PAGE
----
Crime novels (Krimis) are huge here. The papers publish a list of the best 10 new crime novels published in the preceding month. It's sort of cool, as you have so much choice you can pick a place/era that interests you. For instance, there is a series of books that take place in Berlin in the 1920s-1930s that I may start reading as I find the era interesting; but there are likewise undoubtedly Krimis set in the DDR, or some Alpine village in the 1960s or amongst the Turkish community in Hamburg in the present day.

One book I'd like to read next year is Kurso by Lutz Seiler, which won the German Book Prize this year. The title is a play on "Robinson Curso" and tells the story of a man in the DDR who ends up on an island in the Baltic that was known as a place where people who didn't fit comfortably into the DDR system could live.

Edited by patrickwilken on 16 December 2014 at 10:32am

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garyb
Triglot
Senior Member
ScotlandRegistered users can see my Skype Name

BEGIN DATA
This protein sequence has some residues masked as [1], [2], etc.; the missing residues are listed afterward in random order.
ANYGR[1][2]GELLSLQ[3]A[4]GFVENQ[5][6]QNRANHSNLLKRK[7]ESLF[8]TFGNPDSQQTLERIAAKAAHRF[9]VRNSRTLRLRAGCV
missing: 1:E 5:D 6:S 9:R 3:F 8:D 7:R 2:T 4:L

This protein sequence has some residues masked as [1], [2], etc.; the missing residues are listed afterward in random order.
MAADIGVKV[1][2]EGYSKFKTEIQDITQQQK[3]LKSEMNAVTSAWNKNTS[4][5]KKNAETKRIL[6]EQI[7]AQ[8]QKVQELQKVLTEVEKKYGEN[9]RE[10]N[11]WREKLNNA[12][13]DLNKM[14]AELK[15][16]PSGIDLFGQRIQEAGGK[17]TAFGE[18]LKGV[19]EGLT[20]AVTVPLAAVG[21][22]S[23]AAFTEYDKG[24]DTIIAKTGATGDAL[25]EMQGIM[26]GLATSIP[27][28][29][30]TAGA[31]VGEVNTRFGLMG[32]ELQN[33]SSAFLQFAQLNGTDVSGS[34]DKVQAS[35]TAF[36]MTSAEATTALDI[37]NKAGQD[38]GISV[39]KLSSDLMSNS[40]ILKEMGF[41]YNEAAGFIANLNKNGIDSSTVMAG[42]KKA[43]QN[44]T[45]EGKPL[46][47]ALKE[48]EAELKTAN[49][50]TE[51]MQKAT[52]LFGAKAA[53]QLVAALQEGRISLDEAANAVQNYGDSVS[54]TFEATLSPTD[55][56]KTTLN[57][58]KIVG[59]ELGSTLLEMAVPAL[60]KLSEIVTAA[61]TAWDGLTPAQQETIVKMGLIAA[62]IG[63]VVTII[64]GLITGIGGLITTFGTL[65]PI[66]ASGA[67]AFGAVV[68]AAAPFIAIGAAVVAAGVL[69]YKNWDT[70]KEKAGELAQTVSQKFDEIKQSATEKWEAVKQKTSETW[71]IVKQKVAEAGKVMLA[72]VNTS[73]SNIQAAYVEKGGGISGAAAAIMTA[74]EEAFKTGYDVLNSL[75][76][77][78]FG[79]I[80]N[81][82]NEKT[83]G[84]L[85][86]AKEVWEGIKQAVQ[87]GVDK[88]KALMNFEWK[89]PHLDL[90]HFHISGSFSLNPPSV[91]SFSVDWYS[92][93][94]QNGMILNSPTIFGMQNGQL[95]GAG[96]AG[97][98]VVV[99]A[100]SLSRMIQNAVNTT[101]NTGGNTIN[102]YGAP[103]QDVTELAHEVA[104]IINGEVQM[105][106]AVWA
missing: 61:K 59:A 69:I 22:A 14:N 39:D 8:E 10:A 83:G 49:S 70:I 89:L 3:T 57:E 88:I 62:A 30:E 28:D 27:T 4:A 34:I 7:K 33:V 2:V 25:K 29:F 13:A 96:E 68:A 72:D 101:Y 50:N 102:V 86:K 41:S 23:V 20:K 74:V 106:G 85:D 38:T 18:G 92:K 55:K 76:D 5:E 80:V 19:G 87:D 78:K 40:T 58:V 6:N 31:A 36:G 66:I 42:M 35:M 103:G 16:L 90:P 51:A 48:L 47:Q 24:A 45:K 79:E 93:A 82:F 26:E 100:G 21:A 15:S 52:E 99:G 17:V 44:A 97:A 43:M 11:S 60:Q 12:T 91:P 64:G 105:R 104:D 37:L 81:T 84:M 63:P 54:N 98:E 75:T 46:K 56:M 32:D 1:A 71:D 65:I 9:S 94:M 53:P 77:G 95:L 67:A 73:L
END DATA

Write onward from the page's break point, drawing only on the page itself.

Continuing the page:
Joined 3102 days ago

1468 posts - 2411 votes 
Speaks: English*, Italian, French
Studies: Spanish

 
 Message 20 of 69
16 December 2014 at 11:11am | IP Logged 
kanewai wrote:

Italo Svevo, La coscienza di Zeno


I read that last year and I didn't find it too difficult. Much easier than Calvino, for
example. Some of the language is a bit old-fashioned but you get used to it. It's a bit
long, I felt it dragged on at points, but overall an enjoyable and not too challenging
read.
1 person has voted this message useful



Ogrim
Heptaglot
Senior Member
France
Joined 2534 days ago

991 posts - 1893 votes 
Speaks: Norwegian*, English, Spanish, French, Romansh, German, Italian
Studies: Russian, Catalan, Latin, Greek, Romanian

 
 Message 21 of 69
16 December 2014 at 12:14pm | IP Logged 
kanewai wrote:

La divina commedia, Inferno. Dante Alighieri. Tuscan. I've also been
reading this on and off all year. It's awesome, but I am completely dependent on the
parallel text. I am currently in the sixth ditch of the eighth circle of hell.   

-------------------

Dino Buzzati, Il deserto dei tartari
Italo Svevo, La coscienza di Zeno
Italo Calvino, many
Primo Levi, Se questo è un uomo.
Umberto Eco, Il nome della rosa.
Paolo Giordano. La solitudine dei numeri primi


A friend of mine who did his thesis on La Divina Commedia used to say that this is the book everyone in Italy knows but nobody has read from the beginning to the end;) Still it is great to be able to read 14th century Italian literature and make sense of it, even if you need to consult the parallel text.